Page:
When I implemented this time management strategy, it literally transformed the way I worked. Demanding lead time is simple – it means that before anyone comes to you with a task that needs to be done, they need to give you a heads up that this task is coming. For example, if someone needs something from you, they should give you plenty of notice that something is required. This gives you time to factor the task into your weekly, and then daily, schedule. Demanding lead time prevents people coming up to your desk and demanding that something be done urgently every single time. It’s critical to avoid, or at least minimise, these situations. Why? Because they totally disrupt your flow, focus, and schedule – three things that are critical for successful time management.
Step 6. Have Set Check-In Times For Daily Tasks
In my current job I have two types of tasks: ones that are unique for that week, and ones I need to do every single day. For example, when I’m writing copy for a marketing campaign, that’s usually a unique task done once a month across a week. However, responding to comments on our Facebook ads, and managing our team of external freelance writers are tasks I do every single day. Because I’m juggling these two types of tasks on any given day, it’s crucial to ensure I’m giving both their due attention. I found that the best way to manage these two tasks was to have set times to check-in on my daily tasks. Put simply, I would check-in on the writers, and respond to Facebook comments twice a day: once in the morning, and once in the late afternoon. This way I wasn’t being reactive to messages and emails from the writers as they came in throughout the day.
The Importance Of Time Management Is Bigger Now Than Ever
You’ve probably seen and heard all of the press these days about how short our attention spans are. While it may be true on some level, really, we haven’t lost our innate ability to focus – it’s there, but certain conditions need to be in place to allow us to experience it. I truly believe the key to time management is discipline and focus. It’s about being smart with how you juggle your blocks of time in any given day. It’s about minimising situations and influences that cause multi-tasking, overwhelm, confusion, and reactiveness. In fact, reactiveness is the death of time management. You need to become the master, not the slave, of your time.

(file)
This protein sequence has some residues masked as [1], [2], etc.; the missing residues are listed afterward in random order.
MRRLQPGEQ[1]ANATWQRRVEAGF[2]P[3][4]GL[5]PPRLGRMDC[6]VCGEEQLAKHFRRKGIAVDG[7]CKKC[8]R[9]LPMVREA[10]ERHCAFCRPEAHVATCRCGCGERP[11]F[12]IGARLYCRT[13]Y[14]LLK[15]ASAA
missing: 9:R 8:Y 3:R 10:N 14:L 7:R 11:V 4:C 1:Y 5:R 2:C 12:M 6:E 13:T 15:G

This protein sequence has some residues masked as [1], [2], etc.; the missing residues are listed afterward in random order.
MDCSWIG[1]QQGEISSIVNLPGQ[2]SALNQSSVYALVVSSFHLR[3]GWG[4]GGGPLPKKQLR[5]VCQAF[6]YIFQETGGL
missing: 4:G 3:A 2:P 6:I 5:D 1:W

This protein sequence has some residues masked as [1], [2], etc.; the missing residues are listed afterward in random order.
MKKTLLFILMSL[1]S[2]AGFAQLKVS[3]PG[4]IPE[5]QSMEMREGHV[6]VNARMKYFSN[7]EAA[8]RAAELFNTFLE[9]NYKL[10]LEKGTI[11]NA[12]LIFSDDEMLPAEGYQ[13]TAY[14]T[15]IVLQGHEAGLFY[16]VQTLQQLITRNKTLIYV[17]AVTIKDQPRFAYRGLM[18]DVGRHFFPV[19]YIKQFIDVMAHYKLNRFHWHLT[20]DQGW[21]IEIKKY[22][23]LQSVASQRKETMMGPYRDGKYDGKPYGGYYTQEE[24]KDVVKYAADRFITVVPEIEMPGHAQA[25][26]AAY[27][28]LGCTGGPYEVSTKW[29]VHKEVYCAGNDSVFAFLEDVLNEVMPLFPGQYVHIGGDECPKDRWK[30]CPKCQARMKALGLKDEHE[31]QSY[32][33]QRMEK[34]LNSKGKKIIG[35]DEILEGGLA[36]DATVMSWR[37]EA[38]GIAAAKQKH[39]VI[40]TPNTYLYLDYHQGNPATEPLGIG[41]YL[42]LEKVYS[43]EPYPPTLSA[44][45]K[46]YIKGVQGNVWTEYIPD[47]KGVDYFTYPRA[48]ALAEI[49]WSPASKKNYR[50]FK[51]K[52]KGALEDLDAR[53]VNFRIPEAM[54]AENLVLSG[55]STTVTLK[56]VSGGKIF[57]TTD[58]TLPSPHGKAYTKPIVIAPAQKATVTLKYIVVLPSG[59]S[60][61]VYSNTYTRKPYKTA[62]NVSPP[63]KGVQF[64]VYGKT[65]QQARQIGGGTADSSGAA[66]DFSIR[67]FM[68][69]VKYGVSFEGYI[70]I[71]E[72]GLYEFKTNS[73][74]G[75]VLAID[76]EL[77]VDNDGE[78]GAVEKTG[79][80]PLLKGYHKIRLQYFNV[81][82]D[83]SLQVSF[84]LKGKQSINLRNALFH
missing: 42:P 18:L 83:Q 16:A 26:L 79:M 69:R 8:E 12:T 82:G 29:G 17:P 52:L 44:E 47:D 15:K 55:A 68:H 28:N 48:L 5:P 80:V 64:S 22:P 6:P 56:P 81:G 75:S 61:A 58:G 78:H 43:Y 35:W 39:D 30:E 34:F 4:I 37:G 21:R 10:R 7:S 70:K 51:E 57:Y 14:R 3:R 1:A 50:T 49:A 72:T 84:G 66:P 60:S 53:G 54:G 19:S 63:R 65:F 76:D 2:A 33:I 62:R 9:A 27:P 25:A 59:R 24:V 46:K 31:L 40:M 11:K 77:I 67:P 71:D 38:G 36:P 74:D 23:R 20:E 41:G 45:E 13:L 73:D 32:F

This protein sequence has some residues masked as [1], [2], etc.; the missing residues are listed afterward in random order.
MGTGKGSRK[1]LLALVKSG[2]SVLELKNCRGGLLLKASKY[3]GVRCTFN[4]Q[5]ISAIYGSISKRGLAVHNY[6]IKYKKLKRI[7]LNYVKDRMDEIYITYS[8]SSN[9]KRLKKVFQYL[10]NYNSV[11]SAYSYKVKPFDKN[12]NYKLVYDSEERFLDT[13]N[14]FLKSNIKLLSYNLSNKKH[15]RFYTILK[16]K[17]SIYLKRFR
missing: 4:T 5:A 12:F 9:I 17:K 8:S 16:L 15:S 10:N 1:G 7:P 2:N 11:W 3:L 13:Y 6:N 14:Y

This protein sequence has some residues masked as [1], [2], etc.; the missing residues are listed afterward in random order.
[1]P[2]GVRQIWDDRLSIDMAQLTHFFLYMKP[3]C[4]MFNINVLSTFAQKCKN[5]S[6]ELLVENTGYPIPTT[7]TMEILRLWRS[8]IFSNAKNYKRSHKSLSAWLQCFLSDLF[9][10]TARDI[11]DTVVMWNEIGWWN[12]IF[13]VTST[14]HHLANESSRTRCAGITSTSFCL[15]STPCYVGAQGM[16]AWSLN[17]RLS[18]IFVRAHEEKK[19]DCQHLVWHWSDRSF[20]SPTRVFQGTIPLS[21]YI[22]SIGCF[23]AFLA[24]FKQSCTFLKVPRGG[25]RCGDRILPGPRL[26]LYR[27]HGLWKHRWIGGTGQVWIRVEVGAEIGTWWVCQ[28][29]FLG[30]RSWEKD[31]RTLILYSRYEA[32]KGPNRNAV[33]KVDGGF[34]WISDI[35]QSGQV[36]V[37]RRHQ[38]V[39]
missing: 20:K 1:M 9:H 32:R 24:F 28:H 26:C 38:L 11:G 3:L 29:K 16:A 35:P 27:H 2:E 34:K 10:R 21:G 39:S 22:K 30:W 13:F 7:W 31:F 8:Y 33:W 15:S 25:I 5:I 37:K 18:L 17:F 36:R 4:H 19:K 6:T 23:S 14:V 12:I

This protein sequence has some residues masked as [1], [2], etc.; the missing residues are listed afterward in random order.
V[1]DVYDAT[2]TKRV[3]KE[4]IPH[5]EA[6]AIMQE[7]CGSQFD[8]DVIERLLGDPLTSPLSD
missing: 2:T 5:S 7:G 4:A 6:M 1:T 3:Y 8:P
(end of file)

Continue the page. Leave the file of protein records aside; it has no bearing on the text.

Working In Your Job Vs. On Your Job
It’s super important to dedicate time at the end of each week to reflect on your work. You need to step back and take a top down look at what’s working for you, what isn’t working that needs to be stopped, and what you can add to improve your time management. Every Friday my team and I have what we call “Retros.” This is short for an “Agile Retrospective” which comes from the Agile system of working (which I suggest Googling if you want to learn more). This is where we look back, as a team, on the week that just was. We spend three minutes jotting down what worked, what didn’t work, and what we could do differently. This makes a massive difference over time. And it really exposes blocks in your workflow that you can work together to solve.
Time Isn’t Replaceable
There are many things in life that can be replenished. You can get your energy back, you can make more money, but you can’t get back time. Once it’s gone, it’s gone. So I highly suggest you prioritise the development of this core skill, and by following the steps in this article you’ll be well on your way.
Did you have a favourite time management tip? Have any of these worked for you? Leave a comment below and tell me what you thought.
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Will Vaughan is the Founder & CEO of Your Career Mastery. He’s dedicated to helping young professionals discover and land the job of their dreams using a mix of proven strategies, tips, tools, and mindsets. He currently works as a Content & SEO manager for a 100 million dollar tech company in Melbourne, Australia.